October is ‘Halloween season’ – a fun cultural holiday for many people worldwide. It represents a socially sanctioned time of year when children and adults alike can escape to a realm of fantasy and mystery that involves the simultaneous expression of the ‘lighter’ and ‘darker’ sides of human nature. In addition to carving pumpkins, dressing in costume, and the nightly ritual of trick-or-treating, a favourite activity this month for many people is the psychosocial phenomenon known as ‘paranormal tourism.’ In fact, these excursions are very popular throughout the entire year. Over the past decade social scientists have increasingly researched this niche to learn why it possesses such an enduring and widespread allure. One recent market study has revealed new insights that have wide potential for understanding consumer motivations for immersive experiences.
Paranormal tourism is broadly defined as “visits to any setting or locale for the explicit purpose of potentially encountering paranormal phenomena, whether for leisure, investigation, services, products, or conventions.” Thus, this activity encompasses both ‘legend-tripping,’ i.e., deliberate excursions to spooky locations, as well as virtual excursions such as live-streamed videos or television shows about ‘ghost hunts.’ Folklorists might regard such pursuits as examples of ‘ostension,’ which is showing or acting out a legend’s narrative in real life. From the perspective of tourism, paranormal tourism is arguably a hybrid between ‘heritage tourism’ (focused on local culture and history) and ‘dark tourism’ (focused on sites associated with human tragedy, suffering, or death). This hints that paranormal tourists are searching for escapism or thrills. But the new research indicates that paranormal tourists consistent of both active and passive seekers, and that these consumers are even willing to travel to inconvenient locations to get their paranormal ‘fix.’
What is that ‘fix’ exactly? Well, it seems to involve two mechanisms that unfold in parallel. First, paranormal tours are in essence ghost narratives in which anyone can actually participate in an active way. Indeed, they are perhaps the prime example of genuinely ‘immersive’ experiences that many contemporary consumers strive for. Such experiences are often defined as “an illusory environment that completely surrounds you such that you feel that you are inside it and part of it.” The term originated with technology environments that were designed to command the senses such as “virtual, augmented, or mixed realities.” Yet, paranormal tourism seemingly is popular across a wide array of consumers because it embodies five specific features that create a powerful brand personality, similar to the most successful products like Amazon or Apple. These characteristics are defined by the ‘VAPUS Model.’ Specifically, ghostly narratives — as religious-cultural beliefs, shared stories, or putative experiences ― show Versatility, Adaptability, Participatory aspects, Universality, and Scalability. Together, these features interest and engage wildly diverse audiences.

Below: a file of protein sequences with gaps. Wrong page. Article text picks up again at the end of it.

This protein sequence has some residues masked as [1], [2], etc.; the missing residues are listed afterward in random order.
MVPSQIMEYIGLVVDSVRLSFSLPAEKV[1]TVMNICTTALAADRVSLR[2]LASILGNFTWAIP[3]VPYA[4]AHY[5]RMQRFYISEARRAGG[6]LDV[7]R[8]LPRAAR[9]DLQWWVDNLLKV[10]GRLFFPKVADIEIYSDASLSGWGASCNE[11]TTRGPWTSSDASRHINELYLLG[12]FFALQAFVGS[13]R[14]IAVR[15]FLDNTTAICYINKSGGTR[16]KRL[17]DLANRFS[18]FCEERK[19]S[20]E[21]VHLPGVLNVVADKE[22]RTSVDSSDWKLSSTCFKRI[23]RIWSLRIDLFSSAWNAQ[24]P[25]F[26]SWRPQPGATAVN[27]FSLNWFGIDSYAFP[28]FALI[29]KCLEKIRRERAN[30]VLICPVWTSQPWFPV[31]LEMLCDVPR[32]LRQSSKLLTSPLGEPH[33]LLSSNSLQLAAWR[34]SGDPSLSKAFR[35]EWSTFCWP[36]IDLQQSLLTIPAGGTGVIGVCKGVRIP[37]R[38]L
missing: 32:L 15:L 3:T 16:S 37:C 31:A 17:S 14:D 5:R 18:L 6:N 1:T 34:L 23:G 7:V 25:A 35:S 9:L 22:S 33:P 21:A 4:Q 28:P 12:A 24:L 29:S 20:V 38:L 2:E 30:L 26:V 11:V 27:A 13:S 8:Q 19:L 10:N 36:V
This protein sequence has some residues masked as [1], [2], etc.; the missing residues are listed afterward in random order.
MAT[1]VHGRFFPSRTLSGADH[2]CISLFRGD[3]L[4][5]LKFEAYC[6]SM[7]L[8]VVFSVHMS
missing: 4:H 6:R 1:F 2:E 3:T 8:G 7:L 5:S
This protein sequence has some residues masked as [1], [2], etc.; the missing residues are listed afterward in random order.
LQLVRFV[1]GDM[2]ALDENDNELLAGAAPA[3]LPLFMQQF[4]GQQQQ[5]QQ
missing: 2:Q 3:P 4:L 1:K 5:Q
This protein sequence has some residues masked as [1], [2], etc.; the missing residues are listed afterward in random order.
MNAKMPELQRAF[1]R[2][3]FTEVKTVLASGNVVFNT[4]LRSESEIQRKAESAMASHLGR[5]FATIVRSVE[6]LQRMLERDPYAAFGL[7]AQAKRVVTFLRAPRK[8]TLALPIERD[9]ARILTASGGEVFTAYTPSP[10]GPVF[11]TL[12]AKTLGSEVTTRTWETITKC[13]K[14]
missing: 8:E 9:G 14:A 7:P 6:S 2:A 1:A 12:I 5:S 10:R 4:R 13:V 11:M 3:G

Second, consumers are willing to pay for these VAPUS experiences, in part, because they are neither positioned nor expected to be ‘illusory.’ Thus, the emerging data are helping to refine our understanding of the nature and relevance of immersive experiences. Rather than indulging in a techno-generated ‘illusion,’ paranormal tourists are buying into a sort of lottery… the chance to experience something genuinely ‘otherworldly.’ Note that this need not involve thrills or chills associated with scary attractions, such as horror movies or amusement park rides. What we are talking about is the opportunity for people to be lifted out of the mundane experience of their everyday life. This happens most dramatically when people are situated “betwixt and between” reality and fantasy by witnessing events or having experiences that challenges or expands their expectations and understanding of what is possible.
Thus, people seem to be yearning for ‘authentically visceral experiences’ that broaden their intellectual and emotional horizons. Many poets and academics have characterized this naturally occurring state of ‘surrealism’ as the essence of psychological ‘enchantment.’ Putting it all together, the popularity of paranormal tourism, in all its guises, seems to indicate that the classic ‘experience economy’ so long touted by business pundits is now transforming to an ‘enchantment economy.’ From this perspective, Halloween season is less about “things that go bump in the night” and more to do with “things that stoke the wow factor in the mind.” After all, who among us is not looking for a little enchantment in their lives?
Read the full article in the Cornell Hospitality Quarterly here.